This article explores the evolution of Bluetooth® location technology over the years. In particular it shows how the available technologies have evolved from the original Bluetooth beacons to today’s Bluetooth Direction Finding solutions and describes why the newer solutions can provide superior accuracy for tracking results. For a more in depth comparison of the technical details, please also see our article Tags are not Beacons.
They say “the devil is in the detail”. With so many different location-based solutions available on the market, all of which have their uses, it is definitely important to consider the details before selecting a location technology and platform for the use case at hand. This applies to the big picture level of selecting a base technology like Bluetooth, Wi-Fi or Ultra-Wideband (UWB) as well as to the selection of an implementation method from within that technology category, like Bluetooth beacons or the Bluetooth Direction Finding methodologies.
Beacons, introduced around 2010, have become so prevalent that whenever Bluetooth based location services are mentioned, people tend to assume that Beacons are involved. However, since their introduction, Bluetooth positioning technologies have taken significant strides forward, including the introduction of Direction Finding in 2019. While Beacons are by no means an obsolete technology, neither do they represent the most state of the art option for Bluetooth based location technologies in today’s market.
The aim of this article is to give some background as to the differences between Bluetooth based solutions so that the next time someone talks about these solutions as if they are one and the same, you can ask the right questions to figure out which solution best fits your needs.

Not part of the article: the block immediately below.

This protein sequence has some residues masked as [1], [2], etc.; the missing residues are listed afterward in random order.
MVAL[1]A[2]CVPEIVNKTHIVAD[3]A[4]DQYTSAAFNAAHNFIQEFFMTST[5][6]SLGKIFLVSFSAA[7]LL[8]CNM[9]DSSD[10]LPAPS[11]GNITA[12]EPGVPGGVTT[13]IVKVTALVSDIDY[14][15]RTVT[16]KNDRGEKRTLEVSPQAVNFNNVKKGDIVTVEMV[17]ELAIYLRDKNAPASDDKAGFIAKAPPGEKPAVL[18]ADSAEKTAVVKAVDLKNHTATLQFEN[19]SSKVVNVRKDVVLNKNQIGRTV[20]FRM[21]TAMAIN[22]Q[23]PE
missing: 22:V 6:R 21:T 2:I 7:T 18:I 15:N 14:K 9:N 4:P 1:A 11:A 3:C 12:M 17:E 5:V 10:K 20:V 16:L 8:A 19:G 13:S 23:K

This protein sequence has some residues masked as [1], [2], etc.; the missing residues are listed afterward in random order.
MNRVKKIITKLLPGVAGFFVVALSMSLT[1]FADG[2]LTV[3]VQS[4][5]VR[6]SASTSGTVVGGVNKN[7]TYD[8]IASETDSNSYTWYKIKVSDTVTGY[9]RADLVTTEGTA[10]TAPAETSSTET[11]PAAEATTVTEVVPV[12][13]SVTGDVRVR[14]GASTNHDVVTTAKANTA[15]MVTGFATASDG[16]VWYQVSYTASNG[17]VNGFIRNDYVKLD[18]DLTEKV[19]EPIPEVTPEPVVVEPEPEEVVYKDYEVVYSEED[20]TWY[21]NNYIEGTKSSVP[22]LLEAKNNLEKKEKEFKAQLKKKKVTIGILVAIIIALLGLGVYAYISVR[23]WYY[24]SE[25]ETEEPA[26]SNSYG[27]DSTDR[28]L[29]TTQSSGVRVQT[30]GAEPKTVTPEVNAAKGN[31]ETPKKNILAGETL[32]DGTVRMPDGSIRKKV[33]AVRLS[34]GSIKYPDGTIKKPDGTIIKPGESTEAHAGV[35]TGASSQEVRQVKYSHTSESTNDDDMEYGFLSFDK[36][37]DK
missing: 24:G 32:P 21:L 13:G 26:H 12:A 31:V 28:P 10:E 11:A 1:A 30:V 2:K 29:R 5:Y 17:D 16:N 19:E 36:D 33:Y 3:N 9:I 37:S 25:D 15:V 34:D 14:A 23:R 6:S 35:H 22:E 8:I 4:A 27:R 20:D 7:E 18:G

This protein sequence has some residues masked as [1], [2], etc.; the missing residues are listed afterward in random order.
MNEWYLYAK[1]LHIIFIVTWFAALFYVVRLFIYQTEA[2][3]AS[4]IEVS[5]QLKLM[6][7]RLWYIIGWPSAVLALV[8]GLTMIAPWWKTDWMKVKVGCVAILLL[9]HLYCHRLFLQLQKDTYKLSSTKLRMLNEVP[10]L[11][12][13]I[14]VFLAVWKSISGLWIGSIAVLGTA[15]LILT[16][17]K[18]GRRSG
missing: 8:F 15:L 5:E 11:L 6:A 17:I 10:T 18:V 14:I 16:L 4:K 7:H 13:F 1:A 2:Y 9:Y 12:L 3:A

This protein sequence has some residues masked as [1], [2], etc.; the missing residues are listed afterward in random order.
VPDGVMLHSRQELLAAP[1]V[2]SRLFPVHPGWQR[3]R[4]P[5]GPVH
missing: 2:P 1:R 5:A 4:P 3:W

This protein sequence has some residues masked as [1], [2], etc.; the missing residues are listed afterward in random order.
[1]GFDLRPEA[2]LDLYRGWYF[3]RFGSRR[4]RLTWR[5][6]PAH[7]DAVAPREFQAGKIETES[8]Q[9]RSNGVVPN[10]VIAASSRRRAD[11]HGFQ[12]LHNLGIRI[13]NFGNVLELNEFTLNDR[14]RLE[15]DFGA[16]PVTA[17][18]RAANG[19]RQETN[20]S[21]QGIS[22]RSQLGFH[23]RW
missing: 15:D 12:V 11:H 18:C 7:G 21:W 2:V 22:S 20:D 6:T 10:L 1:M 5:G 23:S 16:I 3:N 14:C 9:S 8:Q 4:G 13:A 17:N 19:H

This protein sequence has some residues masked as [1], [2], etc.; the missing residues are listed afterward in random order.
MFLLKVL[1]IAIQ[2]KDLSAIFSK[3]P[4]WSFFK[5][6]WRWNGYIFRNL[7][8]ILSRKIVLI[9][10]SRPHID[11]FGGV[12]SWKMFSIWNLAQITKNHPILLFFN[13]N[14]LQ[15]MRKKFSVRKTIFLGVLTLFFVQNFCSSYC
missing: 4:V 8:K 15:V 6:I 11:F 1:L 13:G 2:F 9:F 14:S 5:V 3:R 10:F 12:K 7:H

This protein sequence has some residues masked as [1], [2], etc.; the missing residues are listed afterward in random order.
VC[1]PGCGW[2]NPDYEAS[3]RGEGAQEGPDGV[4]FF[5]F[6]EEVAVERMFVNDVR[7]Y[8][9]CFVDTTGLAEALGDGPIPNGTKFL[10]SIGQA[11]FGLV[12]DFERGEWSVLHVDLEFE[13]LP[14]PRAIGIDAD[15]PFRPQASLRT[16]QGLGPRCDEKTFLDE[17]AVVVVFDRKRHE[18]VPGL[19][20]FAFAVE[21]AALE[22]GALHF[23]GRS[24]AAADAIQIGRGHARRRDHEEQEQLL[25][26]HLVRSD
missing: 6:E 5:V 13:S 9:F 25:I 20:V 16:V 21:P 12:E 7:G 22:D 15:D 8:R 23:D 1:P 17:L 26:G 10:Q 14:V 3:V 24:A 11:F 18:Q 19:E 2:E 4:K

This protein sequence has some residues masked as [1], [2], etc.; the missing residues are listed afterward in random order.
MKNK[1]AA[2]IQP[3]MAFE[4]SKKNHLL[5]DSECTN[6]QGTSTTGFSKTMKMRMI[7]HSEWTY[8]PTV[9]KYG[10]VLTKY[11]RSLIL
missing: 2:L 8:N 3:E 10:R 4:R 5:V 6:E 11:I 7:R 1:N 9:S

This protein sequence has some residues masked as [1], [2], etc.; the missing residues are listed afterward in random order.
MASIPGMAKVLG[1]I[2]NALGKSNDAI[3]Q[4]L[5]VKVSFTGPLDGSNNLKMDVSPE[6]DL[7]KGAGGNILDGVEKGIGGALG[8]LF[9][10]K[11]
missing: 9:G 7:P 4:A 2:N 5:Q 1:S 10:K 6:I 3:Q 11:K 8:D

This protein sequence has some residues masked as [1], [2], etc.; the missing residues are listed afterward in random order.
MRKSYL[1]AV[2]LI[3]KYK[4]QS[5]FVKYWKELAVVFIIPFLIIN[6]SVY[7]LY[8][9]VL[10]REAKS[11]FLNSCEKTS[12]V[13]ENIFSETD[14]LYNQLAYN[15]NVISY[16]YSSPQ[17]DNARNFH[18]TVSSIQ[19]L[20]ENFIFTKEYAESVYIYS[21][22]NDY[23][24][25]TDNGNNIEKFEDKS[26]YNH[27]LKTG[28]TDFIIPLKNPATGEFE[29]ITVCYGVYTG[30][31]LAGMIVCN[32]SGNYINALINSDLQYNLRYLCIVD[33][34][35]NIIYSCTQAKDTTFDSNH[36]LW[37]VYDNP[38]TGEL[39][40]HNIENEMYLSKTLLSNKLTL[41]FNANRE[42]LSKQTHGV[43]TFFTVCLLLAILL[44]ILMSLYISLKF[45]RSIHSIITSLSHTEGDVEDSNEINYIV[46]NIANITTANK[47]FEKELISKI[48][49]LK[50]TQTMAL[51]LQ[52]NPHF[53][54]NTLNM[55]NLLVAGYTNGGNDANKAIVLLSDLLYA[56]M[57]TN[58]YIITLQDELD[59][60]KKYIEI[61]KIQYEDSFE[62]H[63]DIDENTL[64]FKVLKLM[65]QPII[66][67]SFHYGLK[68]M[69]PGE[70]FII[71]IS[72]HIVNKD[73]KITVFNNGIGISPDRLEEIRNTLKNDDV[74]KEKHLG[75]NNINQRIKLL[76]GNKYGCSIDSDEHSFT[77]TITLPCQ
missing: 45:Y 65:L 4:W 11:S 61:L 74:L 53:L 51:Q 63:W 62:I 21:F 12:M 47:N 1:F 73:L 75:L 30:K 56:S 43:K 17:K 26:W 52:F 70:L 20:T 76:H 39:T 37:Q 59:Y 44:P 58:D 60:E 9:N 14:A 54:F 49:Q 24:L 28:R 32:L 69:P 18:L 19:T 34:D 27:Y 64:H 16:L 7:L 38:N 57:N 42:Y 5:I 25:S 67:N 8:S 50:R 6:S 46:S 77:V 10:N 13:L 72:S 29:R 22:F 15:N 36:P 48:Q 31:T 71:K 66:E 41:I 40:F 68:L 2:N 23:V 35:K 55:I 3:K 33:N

What are Beacons?
A good way to understand what a Beacon does, is to think of it as a lighthouse that periodically sends out signals from a fixed position, that can be used by the receiver to calculate their own relative position. Where the lighthouse uses a beam of light to signal to passing ships and boats, Beacons broadcast unidirectional signals over the three Bluetooth advertising channels to mobile devices (typically smartphones) that are within range. As the Beacon’s location is fixed and known, the receiving device can compute its relative proximity to that known location by using Received Power Strength Indicator (RSSI) measurements. This unlocks the possibility to provide a wide range of location-based consumable content, such as visualisations of the approximate location on a map, wayfinding, push notifications and other relevant location-based content.
What is Direction Finding?
If Beacons are lighthouses, then Bluetooth Direction Finding is more like a spotlight on a stage illuminating a performer. Think of the spotlight as a fixed infrastructure component that is used to provide access (i.e. visibility) to the performer moving across the stage. In the case of Bluetooth Direction Finding using tags, a fixed infrastructure of Locators (the spotlights) provide access to the Bluetooth signals sent by tags that move around the environment (the performer).
Direction Finding solutions can be set up as either infrastructure-centric (Angle of Arrival, AoA) or mobile-centric (Angle of Departure, AoD) depending on the needs of the use case. These implementations can even be mixed, with the same Locators supporting both AoA and AoD system architectures at the same time. The main difference between the infrastructure-centric and mobile-centric approaches is where the positioning calculations are processed: in the centralised network (AoA) or by the mobile device (AoD). Real-time locating systems (RTLS) for asset tracking typically use a network-centric approach to prolong tag battery life time, while indoor positioning systems (IPS) for wayfinding and mobile applications tend to opt for mobile-centric options to provide increased privacy for their users. This flexibility means that Direction Finding can provide solutions for all kinds of use cases across market segments. For more about the potential of Direction Finding across different markets, read our article Bluetooth AoD as the Technology of Choice for Indoor Positioning Systems (IPS).